Much like most of you I'm sure, when Kevin Smith's Clerks was first released in 1994, I was an immediate fan. And I know I wasn't the only one as Smith immediately skyrocketed to fame as one of the most sought-after filmmakers on the planet, thanks to his witty clever dialogue and his almost guerrilla-style indie approach. I can't even tell you how many times I saw that film on good ol' VHS back in the day. So it's safe to say, Smith was a hot property, and we were all waiting impatiently for his next film, which would ultimately be Mallrats.

Personally speaking, Mallrats was a bit of a letdown for me when I first saw it in theaters. To me, it didn't feel like the type of film I was expecting from the guy who made Clerks. It felt too mainstream, too safe, and really......it was. Smith had the backing of a major studio for the first time, and the money to spend, which also meant he had to make the studio and their studio heads happy and like most filmmakers making a big budget film, he had to work within their perimeters of what type of film they wanted released under their brand. While there were some funny moments and a really great 90's soundtrack, I felt that the clever dialogue wasn't nearly as strong as it was in Clerks, or any other Kevin Smith film for that matter. So I just sort of forgot about it and moved on. But none of this soured my love or appreciation for Smith as a filmmaker, because I still saw all of his films when they were released, and oftentimes found myself revisiting most of them throughout the following years. But I never came back to Mallrats....until now.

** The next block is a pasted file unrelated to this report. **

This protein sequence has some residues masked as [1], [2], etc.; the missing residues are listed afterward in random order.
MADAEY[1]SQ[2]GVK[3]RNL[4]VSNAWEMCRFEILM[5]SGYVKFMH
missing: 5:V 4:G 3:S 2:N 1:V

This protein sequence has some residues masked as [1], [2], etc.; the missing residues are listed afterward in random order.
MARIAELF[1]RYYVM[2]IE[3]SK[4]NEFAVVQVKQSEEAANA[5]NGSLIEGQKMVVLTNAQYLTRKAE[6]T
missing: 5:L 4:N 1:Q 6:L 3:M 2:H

When I saw that it had been added to Crackle's streaming site, I took it as an opportunity to revisit it, thinking maybe it would be better for me this time around. And boy am I glad I did, because that's exactly what happened. I loved it. I loved it so much that I saw it twice in the same week, which never happens to me. I had to introduce it to my wife, who also loved it and I now find myself wondering just what the hell was wrong with me in the first place. Why didn't I connect with it way back in 1994 when I was 24 years old? I wish I could say, but in any case, I'm glad I took the chance to revisit it because it's now become my favorite Kevin Smith film, and a true 90's essential.

Mallrats is pretty much every comic geek's dream. The constant comic book references, as well as Stan "The Man" Lee's legendary cameo make for some true nostalgic geekery. It's also fun watching a very young Ben Affleck be an asshole,which I'm sure some would argue probably wasn't that far from the truth during that time. There's also the small bit with Three's Company's Priscilla Barnes as a topless fortune teller. I mean, the film is loaded with a plethora of fun bits that oftentimes lead nowhere, but really make for a fun experience overall.